UW-L alumni help revive lacrosse in La Crosse

UW-L alum Keith Weaver coaches lacrosse

Keith Weaver, UW-L alum and lacrosse coach, demonstrates a move in lacrosse practice held at Holmen High School

Lacrosse is making a come back in the City of La Crosse and two UW-La Crosse Alumni are part of the reason.

Keith Weaver, ‘05, and Chris Bell, ‘06, are head coach and assistant coach respectively of a new lacrosse team, La Crosse Lightning, representing students from seven area high schools.

“It’s rewarding to teach this next generation of kids and grow that same passion that I feel for the game,” says Weaver.

Weaver and Bell started playing lacrosse in college as members of the UW-L Lacrosse Club. They heard about the game from friends living in Hutchison Hall and felt “peer pressure” to join, jokes Weaver. But the game involving sticks, nets and heavy-duty hand-eye coordination quickly became an addiction.

“I’d say I picked it up pretty quick, but nine years later I’m still picking up new skills while trying to teach these high school kids,” explains Weaver.

It’s a big transition from playing to coaching, notes Bell.

“There’s been a few games where I wish I could put on the pads and get out on the field,” he admits.

But they’re excited for the team, which is growing rapidly. La Crosse Lightning formed last spring with 18 players after Kristen Breitzman, of Onalaska, and her son, Nolan, noticed a void in contact sports offered in the spring. They pulled together the team and this year the roster has more than doubled.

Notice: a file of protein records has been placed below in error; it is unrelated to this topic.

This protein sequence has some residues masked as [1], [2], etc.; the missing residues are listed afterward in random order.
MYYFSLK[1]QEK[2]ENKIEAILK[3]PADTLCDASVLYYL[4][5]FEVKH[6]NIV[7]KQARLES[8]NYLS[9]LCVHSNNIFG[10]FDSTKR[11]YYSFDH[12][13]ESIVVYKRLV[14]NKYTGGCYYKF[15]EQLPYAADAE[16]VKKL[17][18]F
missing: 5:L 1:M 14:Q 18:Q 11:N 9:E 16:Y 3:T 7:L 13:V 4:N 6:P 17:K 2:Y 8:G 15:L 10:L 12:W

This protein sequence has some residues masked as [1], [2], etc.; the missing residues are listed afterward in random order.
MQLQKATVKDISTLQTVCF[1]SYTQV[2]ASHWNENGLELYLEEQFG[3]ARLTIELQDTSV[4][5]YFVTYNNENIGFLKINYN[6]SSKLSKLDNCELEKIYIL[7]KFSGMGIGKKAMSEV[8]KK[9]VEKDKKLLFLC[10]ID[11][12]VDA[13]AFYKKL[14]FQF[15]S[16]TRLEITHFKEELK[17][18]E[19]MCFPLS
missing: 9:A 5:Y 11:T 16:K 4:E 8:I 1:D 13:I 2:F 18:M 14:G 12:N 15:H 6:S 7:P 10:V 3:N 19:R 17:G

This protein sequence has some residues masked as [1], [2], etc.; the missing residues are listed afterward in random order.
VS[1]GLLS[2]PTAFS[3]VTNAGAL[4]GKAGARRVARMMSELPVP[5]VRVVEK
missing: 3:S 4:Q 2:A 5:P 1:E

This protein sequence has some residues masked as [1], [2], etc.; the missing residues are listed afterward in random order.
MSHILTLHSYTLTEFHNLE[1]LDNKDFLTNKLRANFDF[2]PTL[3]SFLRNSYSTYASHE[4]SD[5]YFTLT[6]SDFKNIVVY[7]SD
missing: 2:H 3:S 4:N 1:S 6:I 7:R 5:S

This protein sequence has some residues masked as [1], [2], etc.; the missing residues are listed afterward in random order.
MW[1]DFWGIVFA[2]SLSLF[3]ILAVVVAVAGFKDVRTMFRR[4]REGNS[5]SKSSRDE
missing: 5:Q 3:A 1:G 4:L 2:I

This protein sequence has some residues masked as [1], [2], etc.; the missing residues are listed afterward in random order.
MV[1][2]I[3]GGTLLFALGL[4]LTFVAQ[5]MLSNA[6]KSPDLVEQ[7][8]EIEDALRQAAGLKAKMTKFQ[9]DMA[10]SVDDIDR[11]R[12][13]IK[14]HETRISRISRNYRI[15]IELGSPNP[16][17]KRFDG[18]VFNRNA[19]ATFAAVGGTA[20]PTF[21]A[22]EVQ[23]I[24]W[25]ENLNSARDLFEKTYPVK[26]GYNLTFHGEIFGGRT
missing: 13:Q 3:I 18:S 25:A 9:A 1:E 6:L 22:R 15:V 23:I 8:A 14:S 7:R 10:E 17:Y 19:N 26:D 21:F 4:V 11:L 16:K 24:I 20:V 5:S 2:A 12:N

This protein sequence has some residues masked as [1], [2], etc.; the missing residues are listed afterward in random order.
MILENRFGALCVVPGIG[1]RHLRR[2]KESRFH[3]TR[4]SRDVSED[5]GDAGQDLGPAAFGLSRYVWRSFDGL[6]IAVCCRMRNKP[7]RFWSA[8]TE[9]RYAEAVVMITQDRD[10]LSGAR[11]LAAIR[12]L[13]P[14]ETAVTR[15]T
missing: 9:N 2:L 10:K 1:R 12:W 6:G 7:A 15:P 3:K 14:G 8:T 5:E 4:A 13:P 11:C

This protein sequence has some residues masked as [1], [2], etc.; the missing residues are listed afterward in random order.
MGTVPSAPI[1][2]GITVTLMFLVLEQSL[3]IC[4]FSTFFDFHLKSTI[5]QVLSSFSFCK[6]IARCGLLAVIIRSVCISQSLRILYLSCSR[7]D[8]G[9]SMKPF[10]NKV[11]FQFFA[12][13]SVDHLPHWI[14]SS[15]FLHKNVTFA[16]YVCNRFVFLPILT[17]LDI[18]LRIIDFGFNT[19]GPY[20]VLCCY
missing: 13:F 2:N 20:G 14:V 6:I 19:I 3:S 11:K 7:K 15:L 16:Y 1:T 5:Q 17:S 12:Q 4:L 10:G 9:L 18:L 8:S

Likewise, UW-L’s Lacrosse Club is growing. The team formed in the 1970s, disbanded and emerged again in the 1990s, says David Zakem, UW-L student and club president.

In Zakem’s five years with the team he has watched it grow from 12 players to 30 today.

“We are getting a lot more kids who’ve played in high school and at younger ages and they want to keep playing,” he notes.

Breitzman says they challenged last year’s high school players to ask a friend to join, and it worked.

“Once these kids get a stick in their hand, they’re addicted,” she says.

Players describe the sport as a mix of hockey, basketball, soccer and football.

“I love it — the fast play, the physicality, the finesse — all the things you can do with the stick. It’s like an extension of yourself,” said Brady Welvaert, 16, a member of Lightning.

Weaver says coaching brings him back to his college years and how he too grew to love the game.

“Now I’m 28, in the working world and married with two kids. It’s nice to have that nostalgia to go out and play,” he says. “It kind of makes me wish I had the opportunity to play in high school.”

Did you know? The City of La Crosse is named after the lacrosse game, which was played here by American Indians.